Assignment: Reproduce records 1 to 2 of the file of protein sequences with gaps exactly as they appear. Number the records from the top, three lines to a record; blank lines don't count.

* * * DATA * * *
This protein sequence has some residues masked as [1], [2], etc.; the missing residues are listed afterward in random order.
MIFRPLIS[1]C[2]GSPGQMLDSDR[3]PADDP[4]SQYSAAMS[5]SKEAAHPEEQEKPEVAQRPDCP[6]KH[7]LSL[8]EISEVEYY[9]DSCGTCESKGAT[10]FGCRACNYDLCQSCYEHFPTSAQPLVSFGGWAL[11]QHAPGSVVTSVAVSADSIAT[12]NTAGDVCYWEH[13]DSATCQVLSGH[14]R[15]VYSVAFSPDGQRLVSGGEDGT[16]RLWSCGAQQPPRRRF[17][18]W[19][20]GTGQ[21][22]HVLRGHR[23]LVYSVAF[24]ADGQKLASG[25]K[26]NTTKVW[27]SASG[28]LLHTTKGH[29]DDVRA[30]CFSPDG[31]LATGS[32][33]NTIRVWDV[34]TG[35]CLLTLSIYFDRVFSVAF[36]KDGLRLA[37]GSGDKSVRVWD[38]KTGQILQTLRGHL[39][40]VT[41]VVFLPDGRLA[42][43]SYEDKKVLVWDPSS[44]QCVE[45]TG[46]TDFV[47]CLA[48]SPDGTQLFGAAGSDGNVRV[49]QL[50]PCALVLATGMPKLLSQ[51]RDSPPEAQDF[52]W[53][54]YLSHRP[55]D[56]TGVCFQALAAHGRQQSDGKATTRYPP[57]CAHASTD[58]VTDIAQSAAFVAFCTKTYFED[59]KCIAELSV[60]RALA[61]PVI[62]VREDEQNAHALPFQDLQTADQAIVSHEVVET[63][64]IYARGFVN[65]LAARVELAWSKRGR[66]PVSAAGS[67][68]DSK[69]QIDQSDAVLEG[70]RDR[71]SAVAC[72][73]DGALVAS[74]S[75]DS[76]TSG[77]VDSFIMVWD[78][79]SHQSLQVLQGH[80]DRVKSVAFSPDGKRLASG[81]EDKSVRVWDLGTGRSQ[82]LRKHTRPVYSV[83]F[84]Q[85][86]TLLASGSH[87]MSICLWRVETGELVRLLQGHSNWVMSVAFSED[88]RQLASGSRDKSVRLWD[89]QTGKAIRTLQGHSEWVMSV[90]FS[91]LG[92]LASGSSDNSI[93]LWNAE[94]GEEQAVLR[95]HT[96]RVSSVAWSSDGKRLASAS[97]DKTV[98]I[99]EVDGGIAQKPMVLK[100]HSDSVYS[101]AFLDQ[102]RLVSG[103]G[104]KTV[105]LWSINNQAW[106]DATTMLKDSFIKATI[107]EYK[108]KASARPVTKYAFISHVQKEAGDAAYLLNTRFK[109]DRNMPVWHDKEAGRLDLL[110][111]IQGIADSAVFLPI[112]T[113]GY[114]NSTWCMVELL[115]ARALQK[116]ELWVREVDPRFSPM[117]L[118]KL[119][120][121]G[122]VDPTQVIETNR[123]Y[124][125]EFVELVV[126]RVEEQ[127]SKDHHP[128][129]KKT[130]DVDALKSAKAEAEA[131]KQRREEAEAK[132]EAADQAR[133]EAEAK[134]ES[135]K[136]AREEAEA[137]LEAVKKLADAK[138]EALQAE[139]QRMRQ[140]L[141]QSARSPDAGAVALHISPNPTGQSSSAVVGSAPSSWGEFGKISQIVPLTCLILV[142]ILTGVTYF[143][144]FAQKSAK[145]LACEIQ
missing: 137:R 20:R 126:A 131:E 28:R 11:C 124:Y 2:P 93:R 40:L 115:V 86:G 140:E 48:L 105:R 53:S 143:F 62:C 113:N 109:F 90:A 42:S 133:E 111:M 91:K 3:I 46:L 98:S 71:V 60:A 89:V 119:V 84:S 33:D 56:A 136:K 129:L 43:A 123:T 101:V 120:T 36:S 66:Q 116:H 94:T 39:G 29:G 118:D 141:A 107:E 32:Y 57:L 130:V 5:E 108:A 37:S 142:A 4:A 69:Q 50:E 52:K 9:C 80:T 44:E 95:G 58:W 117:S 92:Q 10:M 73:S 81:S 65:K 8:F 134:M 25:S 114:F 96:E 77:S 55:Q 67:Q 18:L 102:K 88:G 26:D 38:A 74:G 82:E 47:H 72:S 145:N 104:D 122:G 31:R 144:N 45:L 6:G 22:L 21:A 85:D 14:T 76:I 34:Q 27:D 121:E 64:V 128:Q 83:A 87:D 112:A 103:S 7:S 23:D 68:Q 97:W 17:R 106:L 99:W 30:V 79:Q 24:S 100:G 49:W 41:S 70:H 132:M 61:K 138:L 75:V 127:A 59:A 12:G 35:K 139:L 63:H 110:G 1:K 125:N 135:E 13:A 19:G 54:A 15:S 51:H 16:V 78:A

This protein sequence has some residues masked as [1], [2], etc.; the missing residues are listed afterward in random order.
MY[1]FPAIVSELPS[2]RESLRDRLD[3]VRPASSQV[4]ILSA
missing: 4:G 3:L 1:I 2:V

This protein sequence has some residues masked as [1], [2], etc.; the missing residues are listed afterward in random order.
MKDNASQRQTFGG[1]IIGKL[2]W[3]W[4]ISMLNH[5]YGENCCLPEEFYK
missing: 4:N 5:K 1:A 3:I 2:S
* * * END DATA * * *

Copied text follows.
This protein sequence has some residues masked as [1], [2], etc.; the missing residues are listed afterward in random order.
MIFRPLIS[1]C[2]GSPGQMLDSDR[3]PADDP[4]SQYSAAMS[5]SKEAAHPEEQEKPEVAQRPDCP[6]KH[7]LSL[8]EISEVEYY[9]DSCGTCESKGAT[10]FGCRACNYDLCQSCYEHFPTSAQPLVSFGGWAL[11]QHAPGSVVTSVAVSADSIAT[12]NTAGDVCYWEH[13]DSATCQVLSGH[14]R[15]VYSVAFSPDGQRLVSGGEDGT[16]RLWSCGAQQPPRRRF[17][18]W[19][20]GTGQ[21][22]HVLRGHR[23]LVYSVAF[24]ADGQKLASG[25]K[26]NTTKVW[27]SASG[28]LLHTTKGH[29]DDVRA[30]CFSPDG[31]LATGS[32][33]NTIRVWDV[34]TG[35]CLLTLSIYFDRVFSVAF[36]KDGLRLA[37]GSGDKSVRVWD[38]KTGQILQTLRGHL[39][40]VT[41]VVFLPDGRLA[42][43]SYEDKKVLVWDPSS[44]QCVE[45]TG[46]TDFV[47]CLA[48]SPDGTQLFGAAGSDGNVRV[49]QL[50]PCALVLATGMPKLLSQ[51]RDSPPEAQDF[52]W[53][54]YLSHRP[55]D[56]TGVCFQALAAHGRQQSDGKATTRYPP[57]CAHASTD[58]VTDIAQSAAFVAFCTKTYFED[59]KCIAELSV[60]RALA[61]PVI[62]VREDEQNAHALPFQDLQTADQAIVSHEVVET[63][64]IYARGFVN[65]LAARVELAWSKRGR[66]PVSAAGS[67][68]DSK[69]QIDQSDAVLEG[70]RDR[71]SAVAC[72][73]DGALVAS[74]S[75]DS[76]TSG[77]VDSFIMVWD[78][79]SHQSLQVLQGH[80]DRVKSVAFSPDGKRLASG[81]EDKSVRVWDLGTGRSQ[82]LRKHTRPVYSV[83]F[84]Q[85][86]TLLASGSH[87]MSICLWRVETGELVRLLQGHSNWVMSVAFSED[88]RQLASGSRDKSVRLWD[89]QTGKAIRTLQGHSEWVMSV[90]FS[91]LG[92]LASGSSDNSI[93]LWNAE[94]GEEQAVLR[95]HT[96]RVSSVAWSSDGKRLASAS[97]DKTV[98]I[99]EVDGGIAQKPMVLK[100]HSDSVYS[101]AFLDQ[102]RLVSG[103]G[104]KTV[105]LWSINNQAW[106]DATTMLKDSFIKATI[107]EYK[108]KASARPVTKYAFISHVQKEAGDAAYLLNTRFK[109]DRNMPVWHDKEAGRLDLL[110][111]IQGIADSAVFLPI[112]T[113]GY[114]NSTWCMVELL[115]ARALQK[116]ELWVREVDPRFSPM[117]L[118]KL[119][120][121]G[122]VDPTQVIETNR[123]Y[124][125]EFVELVV[126]RVEEQ[127]SKDHHP[128][129]KKT[130]DVDALKSAKAEAEA[131]KQRREEAEAK[132]EAADQAR[133]EAEAK[134]ES[135]K[136]AREEAEA[137]LEAVKKLADAK[138]EALQAE[139]QRMRQ[140]L[141]QSARSPDAGAVALHISPNPTGQSSSAVVGSAPSSWGEFGKISQIVPLTCLILV[142]ILTGVTYF[143][144]FAQKSAK[145]LACEIQ
missing: 137:R 20:R 126:A 131:E 28:R 11:C 124:Y 2:P 93:R 40:L 115:V 86:G 140:E 48:L 105:R 53:S 143:F 62:C 113:N 109:F 90:A 42:S 133:E 111:M 91:K 3:I 46:L 98:S 71:V 60:A 89:V 119:V 84:S 33:D 56:A 136:K 129:L 43:A 123:T 101:V 120:T 36:S 66:Q 116:H 94:T 39:G 29:G 118:D 141:A 107:E 32:Y 57:L 130:V 5:E 108:A 37:S 142:A 4:A 69:Q 50:E 52:K 9:C 80:T 44:E 95:G 58:W 117:S 92:Q 10:M 73:S 81:S 65:K 8:F 134:M 25:S 114:F 96:E 77:S 55:Q 67:Q 18:L 102:K 88:G 26:D 38:A 74:G 82:E 47:H 72:S 145:N 104:D 122:G 31:R 144:N 45:L 6:G 22:L 21:A 85:D 14:T 76:I 34:Q 27:D 121:E 64:V 128:Q 83:A 87:D 112:A 103:S 7:S 23:D 68:Q 97:W 17:R 106:L 99:W 30:V 79:Q 24:S 100:G 49:W 41:S 70:H 132:M 61:K 138:L 75:V 127:A 59:A 12:G 35:K 139:L 63:H 110:G 1:K 125:N 135:E 13:A 19:G 54:A 15:S 51:H 16:V 78:A

This protein sequence has some residues masked as [1], [2], etc.; the missing residues are listed afterward in random order.
MY[1]FPAIVSELPS[2]RESLRDRLD[3]VRPASSQV[4]ILSA
missing: 4:G 3:L 1:I 2:V